• SPAC units trade like any other stocks, and therefore investors can buy or sell shares at the current market value anytime after the IPO.
  • Once the IPO is complete, all raised funds are transferred to a trust. Over the next 18 to 24 months – which has become the standard SPAC timeline – the sponsor is responsible for identifying and acquiring a company that they believe offers tremendous opportunities in growth and profitability.

In the event that the SPAC fails to acquire or merge with a company within that timeframe, then the SPAC will be liquidated, and investors will receive their money back, net of set up fees.

If, however, a target is identified and approved, then the SPAC and the target business combine, turning the target business into a publicly-traded operating company. This is known as the ‘de-SPAC’ process, during which shareholders can decide whether to remain invested or pull their money out. If investors choose to remain through the acquisition, then their investment will rise and fall with the share price of the post-combination company.

Cost efficiencies

So why would a private company choose to go public through a SPAC?

Many see it as a way to get the cash influx available from the public markets while bypassing some of the regulatory hoops of a traditional IPO.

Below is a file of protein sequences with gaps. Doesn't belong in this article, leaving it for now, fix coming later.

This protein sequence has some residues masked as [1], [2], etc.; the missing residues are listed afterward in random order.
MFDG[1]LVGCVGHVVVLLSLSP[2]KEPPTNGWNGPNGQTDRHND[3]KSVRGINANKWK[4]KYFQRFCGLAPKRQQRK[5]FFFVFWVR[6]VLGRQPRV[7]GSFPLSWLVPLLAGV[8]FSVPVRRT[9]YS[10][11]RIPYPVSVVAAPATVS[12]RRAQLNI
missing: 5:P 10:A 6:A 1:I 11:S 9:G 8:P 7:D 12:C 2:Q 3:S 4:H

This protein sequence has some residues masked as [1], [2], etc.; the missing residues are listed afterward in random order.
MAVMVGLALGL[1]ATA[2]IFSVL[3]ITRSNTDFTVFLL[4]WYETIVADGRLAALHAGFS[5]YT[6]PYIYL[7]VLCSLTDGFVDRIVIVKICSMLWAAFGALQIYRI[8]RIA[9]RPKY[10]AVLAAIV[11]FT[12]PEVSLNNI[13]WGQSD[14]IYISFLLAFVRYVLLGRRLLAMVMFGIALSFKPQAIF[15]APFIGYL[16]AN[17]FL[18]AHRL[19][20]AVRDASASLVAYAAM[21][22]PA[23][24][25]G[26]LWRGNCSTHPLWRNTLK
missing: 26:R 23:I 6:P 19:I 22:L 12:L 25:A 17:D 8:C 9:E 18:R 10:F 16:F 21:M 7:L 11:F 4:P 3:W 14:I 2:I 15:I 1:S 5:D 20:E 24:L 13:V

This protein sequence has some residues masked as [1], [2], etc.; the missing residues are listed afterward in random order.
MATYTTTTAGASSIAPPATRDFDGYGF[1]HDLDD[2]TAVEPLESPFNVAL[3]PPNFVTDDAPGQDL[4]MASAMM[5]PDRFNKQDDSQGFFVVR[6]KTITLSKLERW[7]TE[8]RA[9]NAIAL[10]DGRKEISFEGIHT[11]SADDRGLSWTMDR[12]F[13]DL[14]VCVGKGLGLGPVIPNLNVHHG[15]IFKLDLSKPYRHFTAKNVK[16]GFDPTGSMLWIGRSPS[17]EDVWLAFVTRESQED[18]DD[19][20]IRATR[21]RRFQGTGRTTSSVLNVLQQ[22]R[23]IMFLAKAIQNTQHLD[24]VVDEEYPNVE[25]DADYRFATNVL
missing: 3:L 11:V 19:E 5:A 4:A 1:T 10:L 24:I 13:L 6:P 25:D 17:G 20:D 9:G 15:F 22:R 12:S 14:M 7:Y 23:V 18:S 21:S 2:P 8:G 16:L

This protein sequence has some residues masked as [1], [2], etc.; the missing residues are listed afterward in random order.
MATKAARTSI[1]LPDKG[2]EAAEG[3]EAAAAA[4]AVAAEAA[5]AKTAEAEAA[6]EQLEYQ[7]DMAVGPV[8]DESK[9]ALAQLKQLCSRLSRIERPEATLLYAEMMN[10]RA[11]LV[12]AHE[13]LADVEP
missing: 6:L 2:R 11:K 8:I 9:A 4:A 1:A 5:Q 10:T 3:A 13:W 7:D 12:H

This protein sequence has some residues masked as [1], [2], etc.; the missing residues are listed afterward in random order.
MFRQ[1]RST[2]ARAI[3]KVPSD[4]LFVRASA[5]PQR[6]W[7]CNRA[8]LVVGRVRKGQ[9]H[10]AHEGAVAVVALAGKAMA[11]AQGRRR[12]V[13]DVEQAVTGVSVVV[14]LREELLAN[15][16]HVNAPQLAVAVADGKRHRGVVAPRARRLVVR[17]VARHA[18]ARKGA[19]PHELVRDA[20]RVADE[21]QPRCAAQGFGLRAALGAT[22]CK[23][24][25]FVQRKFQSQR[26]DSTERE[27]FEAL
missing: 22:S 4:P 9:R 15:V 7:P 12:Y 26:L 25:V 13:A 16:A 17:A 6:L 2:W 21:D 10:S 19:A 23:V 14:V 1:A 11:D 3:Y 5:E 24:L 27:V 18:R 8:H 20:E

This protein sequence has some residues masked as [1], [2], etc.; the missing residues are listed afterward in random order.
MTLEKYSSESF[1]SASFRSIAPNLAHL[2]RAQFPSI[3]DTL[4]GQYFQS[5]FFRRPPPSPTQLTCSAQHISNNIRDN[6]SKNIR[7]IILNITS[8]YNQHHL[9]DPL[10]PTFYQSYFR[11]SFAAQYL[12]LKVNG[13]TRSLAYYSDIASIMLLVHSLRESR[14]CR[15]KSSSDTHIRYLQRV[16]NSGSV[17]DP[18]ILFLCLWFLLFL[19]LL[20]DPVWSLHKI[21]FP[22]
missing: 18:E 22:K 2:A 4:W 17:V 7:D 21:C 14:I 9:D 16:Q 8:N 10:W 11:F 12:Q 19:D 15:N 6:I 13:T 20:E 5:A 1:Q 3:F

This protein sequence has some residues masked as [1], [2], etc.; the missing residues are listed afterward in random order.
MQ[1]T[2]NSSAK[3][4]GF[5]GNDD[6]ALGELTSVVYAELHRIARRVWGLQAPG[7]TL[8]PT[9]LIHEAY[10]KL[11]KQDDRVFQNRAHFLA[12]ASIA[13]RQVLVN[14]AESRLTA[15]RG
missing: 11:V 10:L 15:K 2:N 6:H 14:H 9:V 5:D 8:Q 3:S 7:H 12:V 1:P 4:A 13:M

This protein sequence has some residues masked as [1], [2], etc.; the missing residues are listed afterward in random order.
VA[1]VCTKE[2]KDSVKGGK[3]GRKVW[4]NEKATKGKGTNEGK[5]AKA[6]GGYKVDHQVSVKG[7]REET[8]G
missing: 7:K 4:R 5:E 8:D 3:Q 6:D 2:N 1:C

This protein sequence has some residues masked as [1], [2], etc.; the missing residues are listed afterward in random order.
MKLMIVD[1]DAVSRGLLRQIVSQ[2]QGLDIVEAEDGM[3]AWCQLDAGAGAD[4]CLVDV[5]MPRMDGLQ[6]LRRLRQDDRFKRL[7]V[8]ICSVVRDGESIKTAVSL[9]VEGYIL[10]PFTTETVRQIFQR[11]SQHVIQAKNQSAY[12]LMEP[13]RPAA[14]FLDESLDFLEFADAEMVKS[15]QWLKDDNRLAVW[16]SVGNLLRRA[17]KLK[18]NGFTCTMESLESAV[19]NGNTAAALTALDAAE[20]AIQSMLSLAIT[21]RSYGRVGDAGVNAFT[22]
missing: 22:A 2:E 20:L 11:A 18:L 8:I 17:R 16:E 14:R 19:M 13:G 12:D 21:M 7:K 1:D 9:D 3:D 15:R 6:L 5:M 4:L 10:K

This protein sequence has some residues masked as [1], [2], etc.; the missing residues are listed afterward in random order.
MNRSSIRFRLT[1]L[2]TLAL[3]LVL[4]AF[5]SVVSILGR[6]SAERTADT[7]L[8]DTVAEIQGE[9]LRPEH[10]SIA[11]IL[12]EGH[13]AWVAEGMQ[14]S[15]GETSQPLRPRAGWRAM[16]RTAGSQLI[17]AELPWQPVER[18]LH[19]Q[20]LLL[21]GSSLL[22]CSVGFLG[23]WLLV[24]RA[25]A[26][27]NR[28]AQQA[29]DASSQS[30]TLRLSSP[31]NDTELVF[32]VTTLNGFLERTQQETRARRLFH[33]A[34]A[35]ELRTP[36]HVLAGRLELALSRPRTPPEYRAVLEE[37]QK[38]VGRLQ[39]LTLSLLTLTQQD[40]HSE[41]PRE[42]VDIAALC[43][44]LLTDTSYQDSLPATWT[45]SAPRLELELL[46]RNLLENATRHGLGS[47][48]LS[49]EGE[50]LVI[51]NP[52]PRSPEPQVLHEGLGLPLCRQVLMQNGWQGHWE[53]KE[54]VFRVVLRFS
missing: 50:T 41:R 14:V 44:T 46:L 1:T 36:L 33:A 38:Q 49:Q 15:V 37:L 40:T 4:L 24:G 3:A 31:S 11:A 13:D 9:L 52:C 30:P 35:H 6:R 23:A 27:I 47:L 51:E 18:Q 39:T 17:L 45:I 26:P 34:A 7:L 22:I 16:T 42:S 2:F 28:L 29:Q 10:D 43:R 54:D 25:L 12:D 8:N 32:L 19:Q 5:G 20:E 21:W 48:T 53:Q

There’s greater price control for the private company taking the SPAC route compared to the private company going for a traditional IPO. This is because there’s less guesswork and negotiation in determining at which price to offer the shares to the market, since the company only has to agree a price with one investor: the SPAC.

Also, by skipping the investor roadshow process altogether, SPACs streamline the overall IPO timeline considerably.

Some investors like SPACs because they grant them the ability to get in early on an IPO, which may have enormous potential. If the SPAC is successful, the price should appreciate, and investors will make money. Those same investors may also opt to exercise their warrants and buy more shares at a lower price.

Of course, there’s also the possibility that the investment could depreciate. The management expertise of the sponsor group can be key in guiding target companies as they continue to grow.

SPACs can be very lucrative for sponsors, as well.

Sponsors are paid based on the success of the SPAC through share ownership called ‘the promote.’

The promote allows sponsors to buy 20% of the outstanding shares at a heavily discounted price. There can be a major disparity in payouts between sponsors and investors. The high number of sponsor shares at a low price dilutes investor value because sponsors aren’t putting up nearly as much money as the investors, but they’re taking 20% of the gains.